My husband has always been a stay-at-home Dad, raising our two girls. That allows me to focus on my work in a way I couldn’ t if he were working, too. We refer to my job at home as “ The Big Job” and we all benefit in different ways from it. For me, I love the travel. The girls know that my job enables their private schooling and our home in Paris and country home in Normandy where we spend weekends. It works for us. When I think about other women I know who have achieved great success in advertising or other creative fields, many of them aren’ t married or don’ t have children. I feel lucky to have a fulfilling career
and to be a mother.

What is the hardest thing about working in advertising?
The inability to plan your life. You can know well in advance about an important event like a family wedding and you can communicate that to your agency. Yet somehow it inevitably seems that you will be needed in a very urgent way when that event approaches. I have had to miss many important events or change my plans more times than I care to remember over the years. My friends know that a dinner date is always tentative until the day of.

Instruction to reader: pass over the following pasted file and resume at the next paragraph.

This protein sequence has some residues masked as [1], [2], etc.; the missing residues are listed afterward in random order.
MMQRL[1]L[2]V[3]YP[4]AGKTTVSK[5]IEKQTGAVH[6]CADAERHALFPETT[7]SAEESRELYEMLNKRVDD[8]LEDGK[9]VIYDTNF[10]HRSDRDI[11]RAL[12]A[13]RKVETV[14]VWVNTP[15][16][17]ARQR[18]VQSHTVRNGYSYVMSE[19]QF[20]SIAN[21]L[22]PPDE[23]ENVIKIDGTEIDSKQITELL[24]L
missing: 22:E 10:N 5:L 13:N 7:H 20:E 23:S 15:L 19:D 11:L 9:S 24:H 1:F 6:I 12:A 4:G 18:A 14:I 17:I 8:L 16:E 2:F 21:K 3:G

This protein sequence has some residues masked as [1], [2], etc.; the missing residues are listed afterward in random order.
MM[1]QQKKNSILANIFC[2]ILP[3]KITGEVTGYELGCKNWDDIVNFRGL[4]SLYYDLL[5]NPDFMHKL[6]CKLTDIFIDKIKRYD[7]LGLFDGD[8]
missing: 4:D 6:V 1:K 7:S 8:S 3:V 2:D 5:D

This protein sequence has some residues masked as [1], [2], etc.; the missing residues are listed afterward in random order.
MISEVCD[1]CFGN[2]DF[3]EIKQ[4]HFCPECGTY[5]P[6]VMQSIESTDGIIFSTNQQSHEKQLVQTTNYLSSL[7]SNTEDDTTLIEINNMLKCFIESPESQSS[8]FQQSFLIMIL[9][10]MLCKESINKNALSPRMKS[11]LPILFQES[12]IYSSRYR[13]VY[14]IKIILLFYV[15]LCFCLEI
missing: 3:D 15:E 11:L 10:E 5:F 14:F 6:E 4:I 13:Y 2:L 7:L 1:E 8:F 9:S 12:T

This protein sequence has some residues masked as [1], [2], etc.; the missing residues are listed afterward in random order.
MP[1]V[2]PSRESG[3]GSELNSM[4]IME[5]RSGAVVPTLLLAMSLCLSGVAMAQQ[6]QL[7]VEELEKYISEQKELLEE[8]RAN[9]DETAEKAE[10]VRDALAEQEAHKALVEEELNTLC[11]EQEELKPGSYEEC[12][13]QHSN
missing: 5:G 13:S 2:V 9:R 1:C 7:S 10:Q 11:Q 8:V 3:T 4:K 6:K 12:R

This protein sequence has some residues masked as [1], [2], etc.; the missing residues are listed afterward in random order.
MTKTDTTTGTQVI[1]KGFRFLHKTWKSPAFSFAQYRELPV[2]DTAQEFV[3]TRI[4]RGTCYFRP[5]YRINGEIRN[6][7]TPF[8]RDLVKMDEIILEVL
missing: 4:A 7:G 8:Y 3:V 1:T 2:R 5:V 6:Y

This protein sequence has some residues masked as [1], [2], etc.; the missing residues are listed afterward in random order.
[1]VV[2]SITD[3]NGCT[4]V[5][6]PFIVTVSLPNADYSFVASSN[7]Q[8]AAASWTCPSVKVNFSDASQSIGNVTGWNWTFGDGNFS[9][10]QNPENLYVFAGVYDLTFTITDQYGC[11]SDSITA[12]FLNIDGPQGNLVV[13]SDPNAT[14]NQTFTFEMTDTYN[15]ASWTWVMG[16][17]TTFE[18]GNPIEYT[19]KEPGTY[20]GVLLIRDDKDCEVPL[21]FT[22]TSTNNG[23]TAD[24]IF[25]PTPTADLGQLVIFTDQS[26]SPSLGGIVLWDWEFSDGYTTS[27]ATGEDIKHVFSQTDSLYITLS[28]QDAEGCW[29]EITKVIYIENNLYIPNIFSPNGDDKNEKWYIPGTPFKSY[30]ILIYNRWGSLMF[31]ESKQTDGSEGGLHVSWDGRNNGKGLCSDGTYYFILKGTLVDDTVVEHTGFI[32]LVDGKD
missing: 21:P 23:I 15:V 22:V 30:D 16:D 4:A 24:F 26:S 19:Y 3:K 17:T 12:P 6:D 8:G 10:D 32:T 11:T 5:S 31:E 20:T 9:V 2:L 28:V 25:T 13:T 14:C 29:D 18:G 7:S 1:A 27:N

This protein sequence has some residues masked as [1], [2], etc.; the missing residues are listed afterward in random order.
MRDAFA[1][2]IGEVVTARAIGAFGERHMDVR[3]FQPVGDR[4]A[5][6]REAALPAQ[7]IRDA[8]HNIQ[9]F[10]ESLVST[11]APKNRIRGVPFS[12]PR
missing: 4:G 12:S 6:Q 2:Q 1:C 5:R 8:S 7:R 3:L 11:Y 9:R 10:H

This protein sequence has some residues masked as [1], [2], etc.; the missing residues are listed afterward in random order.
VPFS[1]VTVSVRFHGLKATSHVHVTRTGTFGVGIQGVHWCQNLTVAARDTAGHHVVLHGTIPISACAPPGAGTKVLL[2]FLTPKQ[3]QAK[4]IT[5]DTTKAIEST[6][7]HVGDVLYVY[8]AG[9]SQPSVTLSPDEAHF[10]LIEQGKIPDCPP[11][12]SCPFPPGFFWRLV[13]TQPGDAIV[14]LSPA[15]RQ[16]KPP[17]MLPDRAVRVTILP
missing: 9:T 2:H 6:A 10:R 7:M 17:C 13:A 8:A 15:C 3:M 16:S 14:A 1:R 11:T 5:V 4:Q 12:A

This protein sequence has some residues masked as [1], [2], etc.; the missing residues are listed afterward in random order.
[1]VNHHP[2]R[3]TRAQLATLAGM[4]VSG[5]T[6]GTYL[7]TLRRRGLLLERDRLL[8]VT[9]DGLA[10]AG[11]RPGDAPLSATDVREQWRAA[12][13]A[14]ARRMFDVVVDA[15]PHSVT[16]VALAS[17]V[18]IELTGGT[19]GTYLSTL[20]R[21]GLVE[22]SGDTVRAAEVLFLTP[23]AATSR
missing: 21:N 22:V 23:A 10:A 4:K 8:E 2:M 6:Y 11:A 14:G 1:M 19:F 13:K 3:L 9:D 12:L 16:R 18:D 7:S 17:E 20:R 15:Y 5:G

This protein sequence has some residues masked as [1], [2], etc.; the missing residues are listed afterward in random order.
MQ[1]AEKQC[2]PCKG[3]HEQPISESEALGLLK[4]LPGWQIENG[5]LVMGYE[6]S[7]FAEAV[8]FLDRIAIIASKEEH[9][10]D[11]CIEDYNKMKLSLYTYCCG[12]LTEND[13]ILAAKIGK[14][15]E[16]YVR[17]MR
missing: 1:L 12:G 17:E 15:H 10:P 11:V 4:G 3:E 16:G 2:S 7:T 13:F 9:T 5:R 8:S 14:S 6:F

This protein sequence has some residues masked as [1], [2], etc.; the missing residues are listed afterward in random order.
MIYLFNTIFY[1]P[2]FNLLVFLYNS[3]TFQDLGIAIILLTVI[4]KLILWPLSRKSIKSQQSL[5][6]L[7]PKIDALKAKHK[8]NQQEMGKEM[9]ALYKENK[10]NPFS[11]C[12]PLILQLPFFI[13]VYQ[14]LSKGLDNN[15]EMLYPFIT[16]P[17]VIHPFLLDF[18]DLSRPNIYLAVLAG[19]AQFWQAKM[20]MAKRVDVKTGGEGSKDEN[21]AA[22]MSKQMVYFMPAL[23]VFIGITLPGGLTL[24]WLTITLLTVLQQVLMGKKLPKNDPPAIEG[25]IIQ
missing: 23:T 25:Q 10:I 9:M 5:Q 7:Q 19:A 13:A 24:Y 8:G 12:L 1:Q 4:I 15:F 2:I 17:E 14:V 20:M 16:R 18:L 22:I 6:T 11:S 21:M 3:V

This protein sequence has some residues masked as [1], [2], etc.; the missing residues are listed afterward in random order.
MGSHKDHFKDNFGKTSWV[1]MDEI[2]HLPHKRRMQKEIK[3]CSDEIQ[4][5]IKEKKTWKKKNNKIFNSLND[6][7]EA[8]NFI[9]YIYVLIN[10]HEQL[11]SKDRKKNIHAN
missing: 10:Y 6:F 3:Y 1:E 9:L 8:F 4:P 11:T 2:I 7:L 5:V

What’ s crazy is that if you look at another industry – like that of a doctor – they have far more control. They have scheduled surgeries and set hours when they are on call. People who are saving lives have more control over their schedules than people who are creating advertising. We aren’ t saving lives, yet we’ re giving up control of our own lives in service to the business.